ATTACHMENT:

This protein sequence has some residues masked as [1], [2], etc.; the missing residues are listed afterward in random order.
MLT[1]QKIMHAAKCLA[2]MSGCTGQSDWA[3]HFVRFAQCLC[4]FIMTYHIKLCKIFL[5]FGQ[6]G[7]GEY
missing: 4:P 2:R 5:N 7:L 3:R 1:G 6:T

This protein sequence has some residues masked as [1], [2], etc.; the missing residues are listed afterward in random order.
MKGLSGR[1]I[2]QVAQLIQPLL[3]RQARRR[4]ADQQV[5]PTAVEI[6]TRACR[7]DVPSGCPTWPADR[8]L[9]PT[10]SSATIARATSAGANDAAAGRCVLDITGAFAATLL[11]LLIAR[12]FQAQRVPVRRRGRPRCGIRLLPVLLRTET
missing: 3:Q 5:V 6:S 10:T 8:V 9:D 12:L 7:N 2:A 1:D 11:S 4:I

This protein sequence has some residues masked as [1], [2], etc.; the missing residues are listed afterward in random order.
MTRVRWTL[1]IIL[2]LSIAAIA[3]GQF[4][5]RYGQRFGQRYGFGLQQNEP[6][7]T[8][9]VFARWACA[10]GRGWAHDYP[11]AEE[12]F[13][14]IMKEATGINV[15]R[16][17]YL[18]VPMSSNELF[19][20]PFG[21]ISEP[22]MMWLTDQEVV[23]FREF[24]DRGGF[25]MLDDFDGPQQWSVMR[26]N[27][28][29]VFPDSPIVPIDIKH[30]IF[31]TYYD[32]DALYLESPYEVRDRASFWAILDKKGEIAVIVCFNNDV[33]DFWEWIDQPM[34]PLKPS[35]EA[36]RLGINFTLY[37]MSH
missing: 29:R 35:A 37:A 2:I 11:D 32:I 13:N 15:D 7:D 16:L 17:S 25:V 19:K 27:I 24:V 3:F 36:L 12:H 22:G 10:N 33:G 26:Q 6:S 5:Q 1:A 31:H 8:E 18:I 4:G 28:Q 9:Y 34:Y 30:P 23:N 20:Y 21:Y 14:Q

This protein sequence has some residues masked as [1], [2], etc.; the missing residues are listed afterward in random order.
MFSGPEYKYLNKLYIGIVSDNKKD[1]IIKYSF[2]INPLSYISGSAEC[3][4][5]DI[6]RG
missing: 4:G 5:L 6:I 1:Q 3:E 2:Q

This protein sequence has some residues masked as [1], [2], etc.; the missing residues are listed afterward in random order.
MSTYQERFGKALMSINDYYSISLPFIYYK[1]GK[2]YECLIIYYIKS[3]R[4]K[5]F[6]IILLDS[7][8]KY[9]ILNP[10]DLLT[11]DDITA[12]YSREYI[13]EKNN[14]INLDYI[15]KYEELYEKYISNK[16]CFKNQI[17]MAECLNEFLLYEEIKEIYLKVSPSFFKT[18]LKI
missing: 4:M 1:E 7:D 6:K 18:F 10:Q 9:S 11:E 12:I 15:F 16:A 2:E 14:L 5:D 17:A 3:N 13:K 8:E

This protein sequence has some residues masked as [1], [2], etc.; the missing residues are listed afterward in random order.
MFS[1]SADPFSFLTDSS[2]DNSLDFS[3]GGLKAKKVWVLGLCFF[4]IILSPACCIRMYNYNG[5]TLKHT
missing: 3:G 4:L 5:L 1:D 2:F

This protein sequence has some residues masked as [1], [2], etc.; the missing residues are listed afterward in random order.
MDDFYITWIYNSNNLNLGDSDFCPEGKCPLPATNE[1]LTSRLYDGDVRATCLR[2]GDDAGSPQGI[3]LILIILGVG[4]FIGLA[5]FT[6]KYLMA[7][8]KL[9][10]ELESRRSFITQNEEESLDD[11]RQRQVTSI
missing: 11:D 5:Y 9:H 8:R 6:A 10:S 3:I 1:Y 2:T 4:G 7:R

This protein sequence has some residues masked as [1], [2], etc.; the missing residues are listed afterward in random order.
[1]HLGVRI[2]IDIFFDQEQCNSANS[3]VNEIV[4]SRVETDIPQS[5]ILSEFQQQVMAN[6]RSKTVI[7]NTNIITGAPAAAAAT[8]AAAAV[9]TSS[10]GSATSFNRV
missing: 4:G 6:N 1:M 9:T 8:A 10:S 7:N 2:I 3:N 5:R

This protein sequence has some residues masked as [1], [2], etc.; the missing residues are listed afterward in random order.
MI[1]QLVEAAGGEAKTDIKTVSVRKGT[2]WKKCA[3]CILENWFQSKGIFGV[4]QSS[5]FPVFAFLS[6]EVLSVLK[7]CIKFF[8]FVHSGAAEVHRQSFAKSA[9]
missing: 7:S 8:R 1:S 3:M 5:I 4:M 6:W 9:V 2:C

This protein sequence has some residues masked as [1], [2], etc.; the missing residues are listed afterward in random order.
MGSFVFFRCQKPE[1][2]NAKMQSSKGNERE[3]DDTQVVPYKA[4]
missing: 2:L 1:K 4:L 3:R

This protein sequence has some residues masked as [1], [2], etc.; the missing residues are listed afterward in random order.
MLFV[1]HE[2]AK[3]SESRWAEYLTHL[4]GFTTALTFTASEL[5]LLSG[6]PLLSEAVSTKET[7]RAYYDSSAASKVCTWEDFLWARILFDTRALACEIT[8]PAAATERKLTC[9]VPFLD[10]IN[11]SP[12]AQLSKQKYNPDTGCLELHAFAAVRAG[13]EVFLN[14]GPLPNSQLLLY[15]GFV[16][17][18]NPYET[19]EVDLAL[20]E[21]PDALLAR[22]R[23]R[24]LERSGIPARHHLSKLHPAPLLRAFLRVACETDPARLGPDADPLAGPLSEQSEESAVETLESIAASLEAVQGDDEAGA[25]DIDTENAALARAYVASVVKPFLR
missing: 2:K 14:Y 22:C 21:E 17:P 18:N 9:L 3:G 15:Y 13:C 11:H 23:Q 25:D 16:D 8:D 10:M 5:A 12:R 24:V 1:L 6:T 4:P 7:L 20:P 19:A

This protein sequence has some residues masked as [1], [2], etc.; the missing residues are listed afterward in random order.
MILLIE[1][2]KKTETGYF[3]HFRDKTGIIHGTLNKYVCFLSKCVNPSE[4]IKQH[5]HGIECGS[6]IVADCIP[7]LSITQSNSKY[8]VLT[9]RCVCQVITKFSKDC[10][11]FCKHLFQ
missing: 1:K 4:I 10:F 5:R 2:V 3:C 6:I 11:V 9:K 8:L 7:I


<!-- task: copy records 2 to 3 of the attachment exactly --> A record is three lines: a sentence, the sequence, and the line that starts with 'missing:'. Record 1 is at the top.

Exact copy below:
This protein sequence has some residues masked as [1], [2], etc.; the missing residues are listed afterward in random order.
MKGLSGR[1]I[2]QVAQLIQPLL[3]RQARRR[4]ADQQV[5]PTAVEI[6]TRACR[7]DVPSGCPTWPADR[8]L[9]PT[10]SSATIARATSAGANDAAAGRCVLDITGAFAATLL[11]LLIAR[12]FQAQRVPVRRRGRPRCGIRLLPVLLRTET
missing: 3:Q 5:V 6:S 10:T 8:V 9:D 12:L 7:N 2:A 1:D 11:S 4:I

This protein sequence has some residues masked as [1], [2], etc.; the missing residues are listed afterward in random order.
MTRVRWTL[1]IIL[2]LSIAAIA[3]GQF[4][5]RYGQRFGQRYGFGLQQNEP[6][7]T[8][9]VFARWACA[10]GRGWAHDYP[11]AEE[12]F[13][14]IMKEATGINV[15]R[16][17]YL[18]VPMSSNELF[19][20]PFG[21]ISEP[22]MMWLTDQEVV[23]FREF[24]DRGGF[25]MLDDFDGPQQWSVMR[26]N[27][28][29]VFPDSPIVPIDIKH[30]IF[31]TYYD[32]DALYLESPYEVRDRASFWAILDKKGEIAVIVCFNNDV[33]DFWEWIDQPM[34]PLKPS[35]EA[36]RLGINFTLY[37]MSH
missing: 29:R 35:A 37:A 2:I 11:D 32:I 13:N 15:D 7:D 16:L 17:S 25:V 19:K 27:I 24:V 3:F 36:L 12:H 22:G 10:N 33:G 26:Q 6:S 5:Q 1:A 31:H 8:E 18:I 4:G 28:Q 9:Y 34:Y 30:P 23:N 20:Y 21:Y 14:Q